The U.S. Justice Department has filed an official complaint to forfeit as many as 280 cryptocurrency accounts that were used by North Korean hackers to steal money from two cryptocurrency exchanges and laundering the money with the help of Chinese over-the-counter (OTC) cryptocurrency traders.
The complaint has been filed not long after two Chinese nationals were charged for laundering over $100 million worth of cryptocurrency that was stolen by North Korean hackers from a hacked cryptocurrency exchange.
According to the U.S. Department of Justice, over $250 million worth of cryptocurrency was stolen by hackers from two cryptocurrency exchanges in 2018 and the hackers used false identities and doctored photographs to circumvent multiple virtual currency exchanges’ know-your-customer controls.
The hackers also laundered the stolen money through hundreds of automated cryptocurrency transactions to prevent law enforcement agencies from tracking the movement of the funds. Not only were the agencies able to trace the funds, they also found that a portion of the stolen funds was used to pay for infrastructure used in North Korean hacking campaigns against the financial industry.
The two Chinese nationals used as many as 113 virtual currency accounts and addresses to launder funds on behalf of North Korean hackers and also operated in the United States without registering with the Financial Crimes Enforcement Network (FinCEN).
Commenting on the civil forfeiture complaint filed by the Justice Department, Acting Assistant Attorney General Brian C. Rabbitt of the Justice Department’s Criminal Division said that the action publicly exposes the ongoing connections between North Korea’s cyber-hacking programme and a Chinese cryptocurrency money laundering network.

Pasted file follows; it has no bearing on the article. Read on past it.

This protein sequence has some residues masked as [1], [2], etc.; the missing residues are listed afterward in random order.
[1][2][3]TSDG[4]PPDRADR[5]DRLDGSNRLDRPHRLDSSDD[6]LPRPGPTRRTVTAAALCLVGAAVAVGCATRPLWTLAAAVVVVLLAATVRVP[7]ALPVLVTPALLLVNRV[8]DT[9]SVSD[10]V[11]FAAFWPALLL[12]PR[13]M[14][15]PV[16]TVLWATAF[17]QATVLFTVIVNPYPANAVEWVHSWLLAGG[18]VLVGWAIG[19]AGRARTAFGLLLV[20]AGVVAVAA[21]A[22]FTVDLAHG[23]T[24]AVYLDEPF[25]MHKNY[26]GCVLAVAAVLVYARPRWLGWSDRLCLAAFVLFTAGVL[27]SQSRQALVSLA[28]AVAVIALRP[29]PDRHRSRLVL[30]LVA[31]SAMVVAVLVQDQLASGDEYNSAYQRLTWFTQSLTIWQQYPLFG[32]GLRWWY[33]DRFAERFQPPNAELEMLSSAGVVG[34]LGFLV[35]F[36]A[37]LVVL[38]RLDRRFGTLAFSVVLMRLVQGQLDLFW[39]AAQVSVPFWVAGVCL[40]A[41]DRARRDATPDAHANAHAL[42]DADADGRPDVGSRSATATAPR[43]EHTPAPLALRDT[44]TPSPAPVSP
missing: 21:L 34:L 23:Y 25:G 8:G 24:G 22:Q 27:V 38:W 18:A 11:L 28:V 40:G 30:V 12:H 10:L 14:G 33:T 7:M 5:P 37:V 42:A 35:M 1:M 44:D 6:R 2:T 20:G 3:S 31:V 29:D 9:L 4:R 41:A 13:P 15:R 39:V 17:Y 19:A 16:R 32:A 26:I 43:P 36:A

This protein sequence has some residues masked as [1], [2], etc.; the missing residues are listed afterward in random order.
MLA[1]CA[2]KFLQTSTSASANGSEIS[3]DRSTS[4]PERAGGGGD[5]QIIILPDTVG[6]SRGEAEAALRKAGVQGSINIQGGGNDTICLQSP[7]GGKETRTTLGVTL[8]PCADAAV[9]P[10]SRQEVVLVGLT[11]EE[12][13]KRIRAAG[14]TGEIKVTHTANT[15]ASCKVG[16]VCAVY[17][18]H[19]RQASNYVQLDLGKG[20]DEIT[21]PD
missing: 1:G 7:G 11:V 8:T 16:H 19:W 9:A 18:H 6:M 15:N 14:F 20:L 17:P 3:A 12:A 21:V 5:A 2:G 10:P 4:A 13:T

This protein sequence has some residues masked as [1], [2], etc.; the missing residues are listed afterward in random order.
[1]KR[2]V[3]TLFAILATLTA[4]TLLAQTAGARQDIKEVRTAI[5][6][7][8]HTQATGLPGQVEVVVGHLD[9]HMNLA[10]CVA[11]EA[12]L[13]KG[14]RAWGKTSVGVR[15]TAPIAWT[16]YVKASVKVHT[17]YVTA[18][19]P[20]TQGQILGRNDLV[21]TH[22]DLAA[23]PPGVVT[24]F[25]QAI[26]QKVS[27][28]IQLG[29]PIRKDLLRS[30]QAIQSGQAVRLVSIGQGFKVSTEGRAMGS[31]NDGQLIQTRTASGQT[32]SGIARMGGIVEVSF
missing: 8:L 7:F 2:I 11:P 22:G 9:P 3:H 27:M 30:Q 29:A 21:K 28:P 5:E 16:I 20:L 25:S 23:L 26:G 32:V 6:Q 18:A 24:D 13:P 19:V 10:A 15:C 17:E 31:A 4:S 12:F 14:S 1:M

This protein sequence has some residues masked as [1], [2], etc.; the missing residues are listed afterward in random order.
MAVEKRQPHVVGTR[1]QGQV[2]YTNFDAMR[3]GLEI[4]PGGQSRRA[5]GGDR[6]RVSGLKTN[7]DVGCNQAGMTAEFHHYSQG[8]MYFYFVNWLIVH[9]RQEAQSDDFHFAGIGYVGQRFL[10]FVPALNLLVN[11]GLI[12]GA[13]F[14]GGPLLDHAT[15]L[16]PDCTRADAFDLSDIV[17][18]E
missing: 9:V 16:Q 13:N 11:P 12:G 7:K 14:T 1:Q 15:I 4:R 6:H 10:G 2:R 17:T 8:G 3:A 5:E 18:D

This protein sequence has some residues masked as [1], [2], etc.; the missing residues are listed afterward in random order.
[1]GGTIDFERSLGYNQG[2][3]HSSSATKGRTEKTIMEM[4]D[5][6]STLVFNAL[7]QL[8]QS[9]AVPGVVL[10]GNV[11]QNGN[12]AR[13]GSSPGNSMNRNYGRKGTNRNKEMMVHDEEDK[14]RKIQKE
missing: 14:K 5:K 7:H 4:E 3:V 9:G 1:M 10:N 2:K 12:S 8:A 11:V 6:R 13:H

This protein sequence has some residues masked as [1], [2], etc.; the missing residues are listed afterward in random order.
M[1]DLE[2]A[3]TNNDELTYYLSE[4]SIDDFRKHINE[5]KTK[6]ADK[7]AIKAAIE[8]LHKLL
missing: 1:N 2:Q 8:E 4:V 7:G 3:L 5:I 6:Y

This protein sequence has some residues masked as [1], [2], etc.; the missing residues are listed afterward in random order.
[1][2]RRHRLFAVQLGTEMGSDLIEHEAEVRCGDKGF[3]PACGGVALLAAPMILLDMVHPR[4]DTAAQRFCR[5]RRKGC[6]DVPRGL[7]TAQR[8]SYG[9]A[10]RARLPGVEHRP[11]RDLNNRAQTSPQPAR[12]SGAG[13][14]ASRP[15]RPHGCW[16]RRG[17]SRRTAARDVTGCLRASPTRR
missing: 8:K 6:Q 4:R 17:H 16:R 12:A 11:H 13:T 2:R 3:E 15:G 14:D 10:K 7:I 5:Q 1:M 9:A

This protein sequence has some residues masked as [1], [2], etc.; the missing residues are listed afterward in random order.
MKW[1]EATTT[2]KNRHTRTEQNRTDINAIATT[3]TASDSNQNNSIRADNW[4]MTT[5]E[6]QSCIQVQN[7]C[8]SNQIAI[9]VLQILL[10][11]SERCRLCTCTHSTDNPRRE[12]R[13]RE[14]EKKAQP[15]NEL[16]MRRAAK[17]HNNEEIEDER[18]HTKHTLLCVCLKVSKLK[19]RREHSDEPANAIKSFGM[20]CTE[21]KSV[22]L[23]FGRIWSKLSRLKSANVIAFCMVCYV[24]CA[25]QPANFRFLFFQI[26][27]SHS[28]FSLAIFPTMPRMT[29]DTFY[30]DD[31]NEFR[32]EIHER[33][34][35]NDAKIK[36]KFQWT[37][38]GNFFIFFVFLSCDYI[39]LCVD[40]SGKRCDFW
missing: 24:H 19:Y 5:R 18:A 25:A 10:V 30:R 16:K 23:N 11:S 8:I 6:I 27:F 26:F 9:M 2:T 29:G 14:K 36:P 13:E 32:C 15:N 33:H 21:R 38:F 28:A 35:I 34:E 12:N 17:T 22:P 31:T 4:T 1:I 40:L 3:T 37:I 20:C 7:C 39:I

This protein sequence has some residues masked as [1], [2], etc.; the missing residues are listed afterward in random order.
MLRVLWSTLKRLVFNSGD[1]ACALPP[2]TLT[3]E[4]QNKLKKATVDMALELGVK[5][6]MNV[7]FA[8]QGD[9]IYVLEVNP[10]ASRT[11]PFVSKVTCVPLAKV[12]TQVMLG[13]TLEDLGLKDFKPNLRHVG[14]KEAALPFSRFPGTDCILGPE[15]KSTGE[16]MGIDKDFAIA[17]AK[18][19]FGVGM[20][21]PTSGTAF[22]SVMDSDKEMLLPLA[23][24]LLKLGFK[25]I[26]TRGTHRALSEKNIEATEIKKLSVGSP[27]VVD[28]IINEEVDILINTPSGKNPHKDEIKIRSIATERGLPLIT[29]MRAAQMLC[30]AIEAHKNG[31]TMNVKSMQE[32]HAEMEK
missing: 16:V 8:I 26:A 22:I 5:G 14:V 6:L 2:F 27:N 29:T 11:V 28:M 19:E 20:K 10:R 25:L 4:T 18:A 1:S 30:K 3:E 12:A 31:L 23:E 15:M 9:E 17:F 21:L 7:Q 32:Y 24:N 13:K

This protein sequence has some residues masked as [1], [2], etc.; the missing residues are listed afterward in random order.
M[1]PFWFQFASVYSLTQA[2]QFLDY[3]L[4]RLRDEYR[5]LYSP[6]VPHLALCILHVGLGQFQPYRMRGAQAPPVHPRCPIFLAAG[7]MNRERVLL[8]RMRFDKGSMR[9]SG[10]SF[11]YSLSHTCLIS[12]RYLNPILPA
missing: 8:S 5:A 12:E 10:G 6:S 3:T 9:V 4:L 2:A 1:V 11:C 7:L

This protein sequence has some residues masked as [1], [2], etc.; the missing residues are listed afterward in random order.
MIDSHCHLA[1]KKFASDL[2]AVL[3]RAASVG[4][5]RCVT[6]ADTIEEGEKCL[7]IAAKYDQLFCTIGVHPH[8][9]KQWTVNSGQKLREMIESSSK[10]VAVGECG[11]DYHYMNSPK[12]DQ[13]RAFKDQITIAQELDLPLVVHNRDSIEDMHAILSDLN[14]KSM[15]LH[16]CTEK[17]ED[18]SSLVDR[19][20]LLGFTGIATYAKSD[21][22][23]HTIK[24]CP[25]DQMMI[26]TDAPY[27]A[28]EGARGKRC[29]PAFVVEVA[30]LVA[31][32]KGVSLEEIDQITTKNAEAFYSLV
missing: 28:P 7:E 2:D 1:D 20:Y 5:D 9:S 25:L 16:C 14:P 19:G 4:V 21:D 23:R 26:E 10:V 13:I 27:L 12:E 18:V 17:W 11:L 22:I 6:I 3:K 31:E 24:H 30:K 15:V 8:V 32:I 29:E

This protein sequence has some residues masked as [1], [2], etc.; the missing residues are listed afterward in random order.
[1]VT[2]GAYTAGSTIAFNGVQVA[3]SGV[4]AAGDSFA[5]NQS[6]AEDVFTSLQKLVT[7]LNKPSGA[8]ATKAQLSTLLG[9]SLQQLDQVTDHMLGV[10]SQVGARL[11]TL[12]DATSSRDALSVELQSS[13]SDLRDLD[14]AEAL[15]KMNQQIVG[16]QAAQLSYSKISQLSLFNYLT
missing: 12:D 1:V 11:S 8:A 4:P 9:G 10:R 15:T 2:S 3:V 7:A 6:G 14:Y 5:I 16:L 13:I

Funds laundered by the Chinese nationals included over $272,000 stolen by North Korean hackers from a virtual currency exchange in July last year. Aside from cryptocurrency, the hackers also stole Proton Tokens, PlayGame tokens, and IHT Real Estate Protocol tokens and laundered them through several intermediary addresses and other virtual currency exchanges.
The hackers also stole nearly $2.5 million from a US-based company in September 2019 after gaining access to the company's virtual currency wallets, funds held by the company on other platforms, and funds held by the company’s partners. The stolen money was then laundered through over 100 accounts at another virtual currency exchange.
“Today’s complaint demonstrates that North Korean actors cannot hide their crimes within the anonymity of the internet. International cryptocurrency laundering schemes undermine the integrity of our financial systems at a global level, and we will use every tool in our arsenal to investigate and disrupt these crimes,” said Special Agent in Charge Emmerson Buie Jr. of the FBI’s Chicago Field Office.
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